Gove says lax rules partly to blame for Grenfell fireon January 29, 2023 at 5:38 am

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“Faulty and ambiguous” rules were not policed properly by the government, the Housing Secretary has said.

Grenfell Tower showed covered with tarpaulin after the fire. A banner at the top of the building reads: "Grenfell: Forever in our hearts"Image source, Getty Images

Flawed government guidance on building standards was partly to blame for the Grenfell Tower fire, Housing Secretary Michael Gove has said.

He believes the system of regulation was “faulty and ambiguous” and not policed properly by the government.

Mr Gove said there was also an “active willingness” on the part of developers to endanger lives for profit.

The inquiry into the fire – in which 72 people died – has now closed and is expected to report later this year.

A final hearing in November was told of “weak” building controls and failures of government as well as “cynical” and “possibly dishonest practices” within the building industry.

The government had previously changed the wording of technical advice that had been criticised for not making clear that combustible cladding panels should not be used on tall buildings.

Asked in an interview with the Sunday Times whether he now accepts the guidance was wrong, Gove said: “Yes. The government did not think hard enough, or police effectively enough, the whole system of building safety.”

He added that ambiguity in the guidance “allowed unscrupulous people to exploit a broken system in a way that led to tragedy”.

The inquiry heard evidence that some of the companies involved in a 2015 refurbishment of the tower knew, or should have known, that the cladding being installed was flammable and not safe for use on tall buildings.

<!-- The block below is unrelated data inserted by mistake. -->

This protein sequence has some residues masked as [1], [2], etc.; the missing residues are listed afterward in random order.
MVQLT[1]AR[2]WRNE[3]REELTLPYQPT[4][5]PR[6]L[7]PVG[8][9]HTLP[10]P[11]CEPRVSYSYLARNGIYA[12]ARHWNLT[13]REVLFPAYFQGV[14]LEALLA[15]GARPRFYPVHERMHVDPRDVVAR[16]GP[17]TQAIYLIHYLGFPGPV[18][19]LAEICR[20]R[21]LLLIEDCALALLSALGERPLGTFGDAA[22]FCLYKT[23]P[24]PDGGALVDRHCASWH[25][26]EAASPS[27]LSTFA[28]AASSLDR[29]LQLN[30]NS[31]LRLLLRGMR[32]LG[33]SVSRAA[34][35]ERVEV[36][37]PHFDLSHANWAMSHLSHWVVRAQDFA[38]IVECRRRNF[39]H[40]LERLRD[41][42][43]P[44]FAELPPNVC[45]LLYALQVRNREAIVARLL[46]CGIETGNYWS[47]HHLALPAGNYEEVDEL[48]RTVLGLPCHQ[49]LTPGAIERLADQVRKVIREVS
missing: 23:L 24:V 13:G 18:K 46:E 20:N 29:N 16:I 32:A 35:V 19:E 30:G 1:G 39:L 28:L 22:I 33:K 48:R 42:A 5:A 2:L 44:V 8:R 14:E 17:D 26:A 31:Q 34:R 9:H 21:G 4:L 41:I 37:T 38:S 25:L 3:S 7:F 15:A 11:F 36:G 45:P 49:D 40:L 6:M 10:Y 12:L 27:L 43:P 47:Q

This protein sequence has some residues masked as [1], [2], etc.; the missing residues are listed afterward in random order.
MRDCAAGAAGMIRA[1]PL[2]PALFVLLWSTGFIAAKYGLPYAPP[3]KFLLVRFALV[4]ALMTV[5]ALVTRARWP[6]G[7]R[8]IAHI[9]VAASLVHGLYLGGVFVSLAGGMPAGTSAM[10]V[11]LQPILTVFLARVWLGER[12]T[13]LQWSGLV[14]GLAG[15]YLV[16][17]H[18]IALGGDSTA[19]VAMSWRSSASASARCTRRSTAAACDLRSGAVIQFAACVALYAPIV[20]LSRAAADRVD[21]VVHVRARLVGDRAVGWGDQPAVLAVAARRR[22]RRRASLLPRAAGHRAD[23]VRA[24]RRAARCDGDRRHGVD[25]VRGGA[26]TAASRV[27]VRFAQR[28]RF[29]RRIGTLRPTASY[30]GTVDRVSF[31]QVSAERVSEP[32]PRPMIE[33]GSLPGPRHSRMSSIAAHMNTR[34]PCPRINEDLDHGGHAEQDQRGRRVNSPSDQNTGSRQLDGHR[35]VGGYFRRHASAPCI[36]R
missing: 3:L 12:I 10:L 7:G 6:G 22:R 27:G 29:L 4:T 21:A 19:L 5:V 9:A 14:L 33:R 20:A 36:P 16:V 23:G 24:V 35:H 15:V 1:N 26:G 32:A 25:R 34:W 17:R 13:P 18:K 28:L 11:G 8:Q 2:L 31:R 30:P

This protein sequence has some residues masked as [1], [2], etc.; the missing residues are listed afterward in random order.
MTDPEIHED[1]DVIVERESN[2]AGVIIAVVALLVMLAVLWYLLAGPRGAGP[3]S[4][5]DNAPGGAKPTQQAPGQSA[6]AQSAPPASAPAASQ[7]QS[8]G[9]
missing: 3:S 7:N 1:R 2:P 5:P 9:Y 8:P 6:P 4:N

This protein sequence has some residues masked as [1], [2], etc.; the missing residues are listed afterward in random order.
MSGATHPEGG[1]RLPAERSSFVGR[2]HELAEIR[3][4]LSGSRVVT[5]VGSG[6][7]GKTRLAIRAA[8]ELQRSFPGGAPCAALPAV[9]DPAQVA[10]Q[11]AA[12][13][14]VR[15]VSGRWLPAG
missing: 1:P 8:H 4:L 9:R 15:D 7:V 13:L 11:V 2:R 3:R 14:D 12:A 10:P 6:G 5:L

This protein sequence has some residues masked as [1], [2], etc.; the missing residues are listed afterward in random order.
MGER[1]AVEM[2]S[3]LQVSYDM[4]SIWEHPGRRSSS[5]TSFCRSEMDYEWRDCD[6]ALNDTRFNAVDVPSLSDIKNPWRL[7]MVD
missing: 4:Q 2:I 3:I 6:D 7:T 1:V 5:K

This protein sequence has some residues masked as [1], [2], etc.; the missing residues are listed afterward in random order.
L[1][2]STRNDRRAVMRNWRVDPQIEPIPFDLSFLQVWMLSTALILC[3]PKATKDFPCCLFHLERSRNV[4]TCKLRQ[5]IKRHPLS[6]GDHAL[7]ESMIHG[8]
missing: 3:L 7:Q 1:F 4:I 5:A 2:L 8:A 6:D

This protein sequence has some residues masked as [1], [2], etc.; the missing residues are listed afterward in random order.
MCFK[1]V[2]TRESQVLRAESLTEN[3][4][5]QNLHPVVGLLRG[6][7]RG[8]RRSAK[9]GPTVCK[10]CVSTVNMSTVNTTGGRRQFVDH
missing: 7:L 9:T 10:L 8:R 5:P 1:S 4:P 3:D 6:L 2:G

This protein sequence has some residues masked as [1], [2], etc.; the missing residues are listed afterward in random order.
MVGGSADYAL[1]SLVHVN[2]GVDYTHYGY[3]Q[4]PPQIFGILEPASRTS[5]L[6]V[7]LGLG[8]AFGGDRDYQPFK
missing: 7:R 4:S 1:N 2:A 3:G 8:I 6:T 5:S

Richard Millett KC, lead counsel for the inquiry, told the panel it should conclude “with confidence” that all 72 deaths resulting from the fire were “avoidable”.

Mr Gove drew a distinction between “sins of omission and sins of commission”, suggesting that, while the government was guilty of the former, some developers were guilty of the latter.

“There is an active willingness to put people in danger in order to make a profit, which to my mind is a significantly greater sin,” he said.

Mr Millett also accused some of the companies who gave evidence to the inquiry of “indulging in a merry-go-round of blame” so as to “minimise their own exposure to legal liability”.

The government has begun introducing a series of measures intended to force developers to improve the state of buildings they manage or face being blocked from accessing funding or building new homes.

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